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Vinay Gupta @leashless
, 41 tweets, 10 min read Read on Twitter
So the long anticipated ICO freeze is coming… is a good example of what's here now, and what's to come. I have three thoughts on this phenomena and how it's going to shape the markets as we go forwards into the regulated portion of the blockchain's future.
The first thing is that the smart money has always known the regulators were coming.… Obama made it clear nearly two years ago. Look at the length of the Reddit thread: people knew. The President told us the way this was going to go. Don't act surprised.
The second thing is that the regulators have an *amazing* array of tools at their disposal because people have been fleecing the public for centuries. Law evolves. Securities law, insider trading, anti money laundering etc. "Token" isn't a legal category so law gets to define it!
The third thing: now that the regulators are in motion, they aren't going to stop moving. They'll keep going until they've created a world pretty much like the one we have. They are the forces of the status quo: not of *evil* but of stasis. BTC represents nearly violent change.
We now enter the special kind of hell reserved for innovators that must negotiate with The Great Leviathan. The old order wants many things, some good, some evil. But it holds all the cards that the innovators don't, and that's 95% of the economy and all the power. Mice and dinos
The internet goes through the napster years, then a winter, then the bittorrent years, then a winter, then Netflix and Spotify. That equilibrium holds. DRM in some areas, open formats in others, a sort of messy middle ground detent between future and past forms: a new balance.
So let's examine the Full Vision around BTC. The economy goes 100% dark. Government can't tax. Welfare collapses, the military collapses, property rights define society, and the nerds inherit the earth. In this scenario we have 299 million new enemies, some with nuclear weapons.
So that's not happening. Instead, we co-opt forces. Big Tech starts selling braindamaged blockchain-lite. Banking flirts with it all. A lot of traders make a lot of money. The lawyers warm. Some of the trade people go hmm. That's a power base. Not much of one but we have friends.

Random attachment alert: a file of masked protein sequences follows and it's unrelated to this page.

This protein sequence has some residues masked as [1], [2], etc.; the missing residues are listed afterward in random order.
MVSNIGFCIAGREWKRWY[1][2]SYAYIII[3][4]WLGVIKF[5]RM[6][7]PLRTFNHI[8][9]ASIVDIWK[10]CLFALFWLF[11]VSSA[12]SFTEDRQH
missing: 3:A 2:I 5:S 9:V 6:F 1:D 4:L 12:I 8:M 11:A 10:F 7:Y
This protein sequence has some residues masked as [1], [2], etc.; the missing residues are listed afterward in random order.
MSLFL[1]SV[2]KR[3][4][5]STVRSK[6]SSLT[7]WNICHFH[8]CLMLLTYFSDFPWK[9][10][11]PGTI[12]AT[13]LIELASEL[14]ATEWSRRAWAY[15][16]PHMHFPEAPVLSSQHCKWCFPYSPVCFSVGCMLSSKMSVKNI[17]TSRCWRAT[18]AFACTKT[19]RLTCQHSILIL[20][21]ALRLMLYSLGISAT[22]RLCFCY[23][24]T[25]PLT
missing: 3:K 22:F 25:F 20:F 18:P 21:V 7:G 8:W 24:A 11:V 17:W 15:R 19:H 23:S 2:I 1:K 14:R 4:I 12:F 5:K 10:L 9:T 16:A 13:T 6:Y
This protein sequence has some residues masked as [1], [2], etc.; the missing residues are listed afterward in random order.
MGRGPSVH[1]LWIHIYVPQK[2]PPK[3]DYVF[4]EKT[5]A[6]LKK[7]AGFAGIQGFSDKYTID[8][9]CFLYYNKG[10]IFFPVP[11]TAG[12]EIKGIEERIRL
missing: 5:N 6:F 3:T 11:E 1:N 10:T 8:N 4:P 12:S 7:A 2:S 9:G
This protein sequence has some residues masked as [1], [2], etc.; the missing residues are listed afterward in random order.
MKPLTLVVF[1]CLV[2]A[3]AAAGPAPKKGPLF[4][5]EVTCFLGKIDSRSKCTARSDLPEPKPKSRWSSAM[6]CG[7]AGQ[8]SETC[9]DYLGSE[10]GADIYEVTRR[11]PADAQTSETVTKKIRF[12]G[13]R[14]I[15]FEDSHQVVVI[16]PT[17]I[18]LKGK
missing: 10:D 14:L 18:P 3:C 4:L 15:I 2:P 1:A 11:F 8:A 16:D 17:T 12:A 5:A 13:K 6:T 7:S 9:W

And $500bn is a lot of money. It's the kind of money that can buy things like lobbyists and maybe fund some election campaigns. It's enough to be a sector, an industry with a voice and political influence. We start to buy our way into the negotiations of the real powers.
What do we offer at those tables? Well, here's how you get a seat at those tables: you solve a problem everybody wants solved, and that nobody else can solve. Supply chain financing is a really good fit for that problem. So is provenance of goods. So are remittance payments.
But the great grandaddy of horrible problems blockchain can solve is terrorist and criminal financing. You ID people before you let them on the blockchain, and then you have a totally transparent payment map of the entire society. That's what The Powers want with blockchain.
AH! You say, but BTC is anon, and zcash can blind transactions in any system with a gateway. Yep, you bet, right on. So there's the battle lines for the next five years: zeroprivacy vs. zcash. Use and abuse of zksnarks. Authoritarian vs. libertarian, all on very similar tech base
If we were smart, right about now, somebody would put $100m in a bucket and start buying influence using DC lobbying firms, and whoever does that job at the UN, particularly the ITU. Those are the fights we have to win not to wind up as dead as Napster and The Pirate Bay by 2020.
I would say "getting Napstered" but most people who're BTC/ETH rich are *too young to have used Napster*. I can't even make an analogy they remember, because they haven't lost a great technology to regulation within living memory. Trust me: by 40 you'll know the feeling!
Now, let's talk about Too Big To Fail. Dotcom bubble peaked around 10 trillion of value, 20x the BTC bubble. Consumer spending online wasn't enough to support a bubble of that size. BTC *has* to get industrial uses in supply chain to survive: it has to become a trade instrument.
And I don't mean this daffy consumer spending B2C or darkweb shit. I mean people have to be buying and selling oil and aeroplanes for BTC. You say "but price volatility" and I say "I KNOW!" Because if nobody's selling anything for BTC except dollars? Big trouble. Let me explain.
Right now BTC is a currency. The *enormous* sell off of dollars to buy BTC is a currency bubble. It's not shares in a company: companies make things. BTC is the national currency of The Future, and people are shorting the Present to buy the FutureCoin. They're shorting status quo
But The Future shares a geography with The Present. The governments *own* The Present, and you can't just open The Future right in the middle of their turf without a dialogue. If America wasn't turning into a failed state, this massive Dollar Short wouldn't be remotely possible.
But a lot of people with a lot of money are performing a great hedge against a dollar price collapse brought on by political factors - you can imagine what a Trump impeachment followed by open insurrection in the South would do to bitcoin prices, can't you? Well, so can they. But
And the but is, right now, nothing is for sale in BTC other than other currencies, and a few share-like instruments in companies that aren't actually doing any real trade yet. We have a huge slab of unhedged political risk tied up in our FutureCoin holdings. This is very unstable